Knowing that, the tabulators have taken over the emergency response. They aren’t doing anything about COVID-19. Those safety measures are already set and, to some extent, failing. All they can do now is update the figures.

In all, 55 people connected to the Olympics have tested positive since the beginning of July. Bear in mind that the majority of those coming from abroad – athletes, coaches, support staff, journalists – haven’t made it to Tokyo yet. There’s lots of room to grow.

Conspicuously missing from these announcements about new infections are the usual explanations or reassurances. For months, that’s all we got – explanations and reassurances. The most famous (soon to be infamous) was IOC president Thomas Bach’s strange assertion that the Games hold “zero” COVID-19 risk for Japan.

I’m not an actuary, but it seems to me the only way something presents zero risk is if it doesn’t exist. For instance, I’m at zero risk of dying in a dinosaur attack. But everything that exists – falling space debris, rogue waves, spontaneous combustion – presents something north of zero risk.

Poor Thomas Bach. He must have regretted that one before he’d wrapped his mouth around the ‘r’ and the ‘o’ at the end. Right now, the odds are running 4 to 1 that that utterance makes the first three grafs of his professional obituary.

But it has taught everyone around him a lesson – stop making promises. Stop talking about the plan. Stop bringing any attention to what might happen or what you’d like to happen. Just talk about what has happened and move on.

That’s created a new approach to Olympic COVID-19 messaging – what might be called a policy of resignation. All the organizers do any more is apprise people of the bare minimum of facts so that they can’t be accused later of covering anything up.

Two weeks ago, the media was sporadically filled with muffled calls to cancel the Games, though few put it so plainly. Mostly, it was a lot of finger-to-chin musing: ‘Don’t you ought to think in a more perfect world that we might should cancel the Olympics?’

That was the last chance. No one with any pull is suggesting cancellation any more. If getting everyone into Japan was a fraught operation, imagine what a goonshow it would be if you had to suddenly throw them all out, all at once.

No, Tokyo is green for go, whether anyone’s happy about it or not.

As always happens right before the start of any controversial international sporting event, a collective apathy has taken hold. People accept that they can’t fight city hall and the Davos Star Chamber and Coca-Cola all at once. All you can do is give in and wait for the joy to wash over you.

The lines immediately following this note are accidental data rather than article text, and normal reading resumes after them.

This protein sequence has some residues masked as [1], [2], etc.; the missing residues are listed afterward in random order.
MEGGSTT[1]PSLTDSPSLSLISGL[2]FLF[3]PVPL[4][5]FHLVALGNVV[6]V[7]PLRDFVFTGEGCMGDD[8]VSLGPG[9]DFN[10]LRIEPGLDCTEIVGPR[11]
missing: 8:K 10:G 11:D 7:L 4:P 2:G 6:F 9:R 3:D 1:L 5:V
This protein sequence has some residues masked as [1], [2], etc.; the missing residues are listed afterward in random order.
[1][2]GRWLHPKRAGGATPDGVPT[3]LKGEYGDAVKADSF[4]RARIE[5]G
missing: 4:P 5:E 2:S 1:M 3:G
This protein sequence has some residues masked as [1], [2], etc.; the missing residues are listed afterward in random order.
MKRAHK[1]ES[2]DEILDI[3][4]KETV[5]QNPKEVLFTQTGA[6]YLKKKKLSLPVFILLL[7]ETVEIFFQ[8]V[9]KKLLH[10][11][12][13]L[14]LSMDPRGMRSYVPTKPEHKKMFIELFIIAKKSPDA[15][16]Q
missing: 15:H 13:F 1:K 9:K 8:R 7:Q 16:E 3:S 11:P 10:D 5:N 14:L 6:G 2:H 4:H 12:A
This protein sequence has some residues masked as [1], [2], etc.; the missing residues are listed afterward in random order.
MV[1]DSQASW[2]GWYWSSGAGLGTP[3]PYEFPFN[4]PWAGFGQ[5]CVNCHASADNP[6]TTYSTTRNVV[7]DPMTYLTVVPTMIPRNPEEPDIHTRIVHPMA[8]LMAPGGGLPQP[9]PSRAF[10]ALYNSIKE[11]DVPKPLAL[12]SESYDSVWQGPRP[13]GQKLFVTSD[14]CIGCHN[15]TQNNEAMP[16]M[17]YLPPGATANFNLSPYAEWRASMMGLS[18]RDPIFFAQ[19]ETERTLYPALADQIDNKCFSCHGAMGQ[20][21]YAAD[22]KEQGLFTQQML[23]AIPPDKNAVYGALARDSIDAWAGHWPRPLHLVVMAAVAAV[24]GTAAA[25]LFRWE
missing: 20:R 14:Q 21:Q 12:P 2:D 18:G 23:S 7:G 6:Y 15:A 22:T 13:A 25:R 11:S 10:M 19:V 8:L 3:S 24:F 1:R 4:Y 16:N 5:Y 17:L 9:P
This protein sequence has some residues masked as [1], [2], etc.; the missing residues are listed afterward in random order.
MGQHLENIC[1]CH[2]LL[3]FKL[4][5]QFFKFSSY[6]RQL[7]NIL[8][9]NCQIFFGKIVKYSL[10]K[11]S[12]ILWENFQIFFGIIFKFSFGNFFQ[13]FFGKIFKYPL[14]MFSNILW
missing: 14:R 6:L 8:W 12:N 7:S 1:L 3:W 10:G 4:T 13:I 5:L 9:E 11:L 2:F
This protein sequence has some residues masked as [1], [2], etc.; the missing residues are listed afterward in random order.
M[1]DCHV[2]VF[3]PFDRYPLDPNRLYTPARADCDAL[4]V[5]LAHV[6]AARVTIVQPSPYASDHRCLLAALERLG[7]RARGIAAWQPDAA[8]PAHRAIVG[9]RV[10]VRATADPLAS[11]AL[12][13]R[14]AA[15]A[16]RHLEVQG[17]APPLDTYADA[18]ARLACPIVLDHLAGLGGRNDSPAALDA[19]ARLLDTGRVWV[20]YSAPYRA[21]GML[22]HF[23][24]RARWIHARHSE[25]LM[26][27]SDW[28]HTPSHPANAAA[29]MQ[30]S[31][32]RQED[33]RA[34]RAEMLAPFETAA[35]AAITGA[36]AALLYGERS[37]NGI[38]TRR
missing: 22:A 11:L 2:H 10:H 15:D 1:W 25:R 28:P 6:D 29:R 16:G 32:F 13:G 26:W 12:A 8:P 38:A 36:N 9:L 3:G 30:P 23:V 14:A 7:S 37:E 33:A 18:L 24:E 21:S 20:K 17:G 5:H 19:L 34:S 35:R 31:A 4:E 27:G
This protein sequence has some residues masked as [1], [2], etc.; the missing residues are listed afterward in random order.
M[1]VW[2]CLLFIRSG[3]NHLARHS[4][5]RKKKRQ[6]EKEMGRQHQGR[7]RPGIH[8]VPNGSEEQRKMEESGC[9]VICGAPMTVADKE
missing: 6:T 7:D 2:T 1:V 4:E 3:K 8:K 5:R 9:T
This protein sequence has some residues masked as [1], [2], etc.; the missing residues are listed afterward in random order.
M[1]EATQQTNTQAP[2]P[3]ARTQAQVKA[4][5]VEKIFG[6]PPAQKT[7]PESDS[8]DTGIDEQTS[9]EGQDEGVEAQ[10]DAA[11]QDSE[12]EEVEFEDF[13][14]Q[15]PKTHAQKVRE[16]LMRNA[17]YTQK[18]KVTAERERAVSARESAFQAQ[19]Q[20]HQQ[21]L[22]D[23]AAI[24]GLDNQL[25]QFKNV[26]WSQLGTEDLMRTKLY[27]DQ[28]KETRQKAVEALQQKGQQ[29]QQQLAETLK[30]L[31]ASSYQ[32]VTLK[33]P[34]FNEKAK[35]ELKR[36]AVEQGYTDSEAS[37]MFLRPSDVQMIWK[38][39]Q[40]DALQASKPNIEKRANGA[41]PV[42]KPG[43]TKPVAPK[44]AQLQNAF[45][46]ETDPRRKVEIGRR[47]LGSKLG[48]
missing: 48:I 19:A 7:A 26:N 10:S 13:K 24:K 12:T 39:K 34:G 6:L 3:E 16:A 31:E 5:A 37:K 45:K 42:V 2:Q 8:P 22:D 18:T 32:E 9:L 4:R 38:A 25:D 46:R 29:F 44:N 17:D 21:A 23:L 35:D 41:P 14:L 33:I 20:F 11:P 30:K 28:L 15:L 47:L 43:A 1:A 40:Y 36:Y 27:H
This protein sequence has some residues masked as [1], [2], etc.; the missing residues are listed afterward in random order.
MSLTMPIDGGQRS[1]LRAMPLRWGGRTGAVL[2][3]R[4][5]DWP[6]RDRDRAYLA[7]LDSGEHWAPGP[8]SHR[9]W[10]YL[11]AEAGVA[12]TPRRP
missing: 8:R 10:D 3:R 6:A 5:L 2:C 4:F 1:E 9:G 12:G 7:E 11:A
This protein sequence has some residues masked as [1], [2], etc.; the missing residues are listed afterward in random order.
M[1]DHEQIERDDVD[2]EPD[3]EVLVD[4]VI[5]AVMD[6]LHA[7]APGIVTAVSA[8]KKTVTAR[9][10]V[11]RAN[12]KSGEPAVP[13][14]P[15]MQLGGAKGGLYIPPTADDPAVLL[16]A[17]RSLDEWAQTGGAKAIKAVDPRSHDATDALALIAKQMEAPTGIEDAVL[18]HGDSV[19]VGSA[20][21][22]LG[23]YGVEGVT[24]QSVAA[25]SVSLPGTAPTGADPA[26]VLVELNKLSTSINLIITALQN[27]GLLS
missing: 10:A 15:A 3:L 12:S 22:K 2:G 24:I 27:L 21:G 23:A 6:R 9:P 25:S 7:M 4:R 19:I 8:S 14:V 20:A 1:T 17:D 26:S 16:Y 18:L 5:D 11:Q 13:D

(Parenthetical: if you’re thinking of putting down a popular revolt, don’t bother studying up on Lenin or Castro. Check out how the IOC has been managing it for years.)

Once Friday’s opening ceremony arrives, this is well and truly done. I don’t care if they find COVID-19 in the Olympic water fountains. That news will have to compete with adorable athlete X winning a gold and busting into tears on the podium, where he is comforted by his brother, who won bronze. One news flash has great video and the other is a bunch of numbers. So COVID-19 will lose.

It’ll lose because it’s depressing, it’s far away and people are mostly over this thing, including the ones who take it seriously. They know it’s real and it’s not going away. They just don’t want to hear about it all the time. They need a break.

That’s how the Tokyo Olympics becomes what we hoped it would be, just not in the way we’d imagined. The Games aren’t the event that signals the end of the pandemic. They’re a soporific event that lets us snooze on COVID-19 for 2 1/2 weeks. After that, it’s back to reality.

So it would be wrong to say the plan is going awry. So far at least, this must have been the plan all along.

No one – even Thomas Bach – could have seriously believed COVID-19 wasn’t getting in. It’s got in at every other sporting event, none of which are anywhere close to as big or as international as the Olympics.

What the organizers had to do was delay that penetration until soon enough before the Games that there wasn’t enough time for the outrage to gather momentum. They did. It hasn’t. Job completed.

We are almost through the first phase of every Games – the angst of anticipation. On Friday, we switch over to Phase 2: the frenzy of the event. That will swamp all other concerns. Then it’s onto the least important phase: the hangover.

You don’t need to worry about that last one. That’s Japan’s problem. By then, the rest of the world will have lost interest in giving it any more advice on how it ought to handle this whole Olympics-in-COVID-19 thing.